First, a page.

Note how James uses the word “when” and not “if.”  Temptations are a part of life, and usually a part of every day.

            For example, temptation gets in the car with me when I drive to work.  That’s why I don’t have any Christian symbols on my car.  When I drive I’m tempted to do and and say things I later regret.

            Then temptation gets out of the car and follows me into the office.  It says things like, “You don’t have to do that now.  Put that off for tomorrow.”

            And temptation follows me home at night.  It sneaks up behind me at dinner and says, “Go ahead and have that second helping.  You deserve it.  You’ve had a rough day.”

            And then it follows me to bed at night and says, “Sleep in.  You deserve the rest.  you can walk after work.”

            Temptation follows me everywhere, every day of my life and will do so until the day I die.

            Fact #4: Temptation is an individual matter.  Verse 14.


            But one is tempted by one’s own desire, being lured and enticed by it.


            Underscore the words “one’s own desire.”  That is to say, temptation will vary from person to person.  What tempts me may not tempt you. 

            For example, what tempts me is new technology.  I love the latest, the newest, the fastest.  That doesn’t float Trudy’s boat at all.  Now, what tempts Trudy is clothing catalogues.  She can page through those for ours.  I could care less.  Knowing our vulnerabilities Old Redlegs chooses from his vast supply of temptations that are just right for us.

            Fact #5:  Temptation that leads to sin follows the same process.  Now let’s be clear.  Temptation is not sin.  Jesus, after all, was tempted but he did not sin, and James reminds us of the process that leads to sin.  Verse 14.


            But one is tempted by his own desire, being lured and enticed by it; then, when that desire has conceived, it gives birth to sin, and that sin, when it is fully grown, gives birth to death.


            Dick Manthey would like Chuck Swindolls take on this.  Swindoll likens the process to fishing and he says it involves four steps. 

            Step one - the bait is dropped.  Can you see it?  We are swimming around through life, minding our own business, and all of a sudden the bait is plunked right in front of us ... a banana split while dieting, someone going below the speed limit in the fast lane, catching up on our sleep during the sermon ... whatever it is the bait is dropped.

            Step two - Inner desire is attracted to the bait.  We’ve got to have that thing or do that thing.  Those are plump, juicy earthworms on that hook and we love plump, juicy earthworms.

            Step three - we take the bait and sin occurs.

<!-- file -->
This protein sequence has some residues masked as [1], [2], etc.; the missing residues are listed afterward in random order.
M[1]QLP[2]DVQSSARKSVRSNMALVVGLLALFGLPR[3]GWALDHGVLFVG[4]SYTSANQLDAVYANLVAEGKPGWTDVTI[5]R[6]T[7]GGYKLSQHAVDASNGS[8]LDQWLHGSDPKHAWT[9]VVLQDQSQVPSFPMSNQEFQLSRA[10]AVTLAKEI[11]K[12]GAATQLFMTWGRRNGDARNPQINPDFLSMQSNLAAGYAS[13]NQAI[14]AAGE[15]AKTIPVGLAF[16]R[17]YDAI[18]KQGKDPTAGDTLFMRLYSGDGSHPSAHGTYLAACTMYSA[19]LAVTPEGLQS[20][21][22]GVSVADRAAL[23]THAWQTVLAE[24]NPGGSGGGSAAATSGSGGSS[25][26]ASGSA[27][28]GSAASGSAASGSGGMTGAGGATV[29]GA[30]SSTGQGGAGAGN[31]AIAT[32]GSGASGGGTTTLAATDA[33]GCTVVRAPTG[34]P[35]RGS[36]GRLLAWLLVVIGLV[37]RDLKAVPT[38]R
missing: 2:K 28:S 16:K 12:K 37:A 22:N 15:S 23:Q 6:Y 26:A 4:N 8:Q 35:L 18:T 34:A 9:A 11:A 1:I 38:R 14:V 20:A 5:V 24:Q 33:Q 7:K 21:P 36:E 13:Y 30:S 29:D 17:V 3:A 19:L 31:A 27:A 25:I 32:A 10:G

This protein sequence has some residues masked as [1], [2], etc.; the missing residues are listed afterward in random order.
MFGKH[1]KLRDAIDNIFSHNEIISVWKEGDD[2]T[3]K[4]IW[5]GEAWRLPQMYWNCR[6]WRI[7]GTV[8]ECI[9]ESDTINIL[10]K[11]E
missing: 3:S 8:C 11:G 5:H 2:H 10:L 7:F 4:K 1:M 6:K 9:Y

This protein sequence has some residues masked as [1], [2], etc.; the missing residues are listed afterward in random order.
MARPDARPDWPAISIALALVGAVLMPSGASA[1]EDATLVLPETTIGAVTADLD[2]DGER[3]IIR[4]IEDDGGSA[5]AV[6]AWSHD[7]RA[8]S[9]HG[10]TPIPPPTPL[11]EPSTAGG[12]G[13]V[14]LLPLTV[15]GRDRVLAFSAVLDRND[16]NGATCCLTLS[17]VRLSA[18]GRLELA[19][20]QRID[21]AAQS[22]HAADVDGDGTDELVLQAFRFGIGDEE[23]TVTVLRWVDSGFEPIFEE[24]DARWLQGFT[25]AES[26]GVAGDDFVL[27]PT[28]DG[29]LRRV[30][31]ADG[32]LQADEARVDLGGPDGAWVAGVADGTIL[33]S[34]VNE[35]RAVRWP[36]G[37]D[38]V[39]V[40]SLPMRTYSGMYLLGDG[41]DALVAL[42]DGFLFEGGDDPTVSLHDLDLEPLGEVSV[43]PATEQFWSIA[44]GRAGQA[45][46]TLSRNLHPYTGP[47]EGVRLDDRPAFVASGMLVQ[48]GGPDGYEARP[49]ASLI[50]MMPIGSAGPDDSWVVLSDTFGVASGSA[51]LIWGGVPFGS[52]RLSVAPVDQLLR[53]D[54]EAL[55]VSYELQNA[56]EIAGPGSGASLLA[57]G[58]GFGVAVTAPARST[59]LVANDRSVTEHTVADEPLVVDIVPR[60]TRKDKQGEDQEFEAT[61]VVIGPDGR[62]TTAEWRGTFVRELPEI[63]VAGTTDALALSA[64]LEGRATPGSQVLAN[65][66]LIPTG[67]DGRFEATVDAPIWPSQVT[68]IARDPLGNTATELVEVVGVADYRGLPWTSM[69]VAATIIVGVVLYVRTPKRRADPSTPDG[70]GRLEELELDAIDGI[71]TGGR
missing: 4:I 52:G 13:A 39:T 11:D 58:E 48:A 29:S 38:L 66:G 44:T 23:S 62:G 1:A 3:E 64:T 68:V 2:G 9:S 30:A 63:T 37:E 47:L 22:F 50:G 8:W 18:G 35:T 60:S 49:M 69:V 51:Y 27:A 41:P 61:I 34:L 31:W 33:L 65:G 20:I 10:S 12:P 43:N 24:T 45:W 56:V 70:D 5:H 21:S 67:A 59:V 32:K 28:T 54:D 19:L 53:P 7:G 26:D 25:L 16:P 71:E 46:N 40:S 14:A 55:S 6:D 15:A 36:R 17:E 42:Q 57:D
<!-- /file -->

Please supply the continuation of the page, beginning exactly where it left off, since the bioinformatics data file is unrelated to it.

Step four - Sin results with tragic consequences.  We end up hooked and fried!

            Well, those are the facts concerning temptation, now let’s turn our attention to mastering temptation.

            Step one: cut off its food supply.  With trials James’ advice was to take them to lunch.  With temptation his advice is to send them to bed without dinner.

            Perhaps you heard the story of the little boy who had been told by his father not to go swimming, but later his father caught him in the swimming hole.  When confronted, the boy said, “Well, Dad, I didn’t mean to go swimming,” to which his observant father said, “Then why did you bring your swim suit?”

            The boy relied, “Just in case I was tempted.”

            Now that’s feeding temptation!  The old Chinese proverb is so true: “We can’t stop black birds from flying over our head, but we can prevent them from building their nests in our hair.”  Step one:  Cut off the food supply.

            Step two:  call on the C-Team.  Remember George Peppard and Mr. C and the A-Team.  Well, I’m not talking about them.  I’m talking about the C-Team.  Call on Christ and Christ’s people. 

            We need at least one good Christian friend who knows where we are vulnerable so he or she can keep an eye on us, pray for us and warn us when we’re getting close to taking the bait. 

            I think of the World War II army general who needed a new driver.  He interviewed three candidates for the job and asked each of them, “If you were on a winding mountain road during battle, how close can you drive to the edge of a drop off?”

            The first driver he could easily drive within a foot of the edge.  The second driver said he could get as close as six inches and still stay on the road.  The third driver said he would try to get as far from the cliff as possible.  He would hug the opposite side of the road.  The general hired the third soldier.  The third driver and the general realized what the other drivers did not - there is no need to take unnecessary chances, especially in an already dangerous area.

            That’s what we need.  We need someone like that driver in our lives.  We need someone who will tell us to get far away from the edge of temptation.

            We also need to call on Christ.  The author of Hebrews put it well.  He wrote, “For because he himself has suffered and been tempted he is able to help those who are tempted. 

            He is able to help, when we are not.  Amen.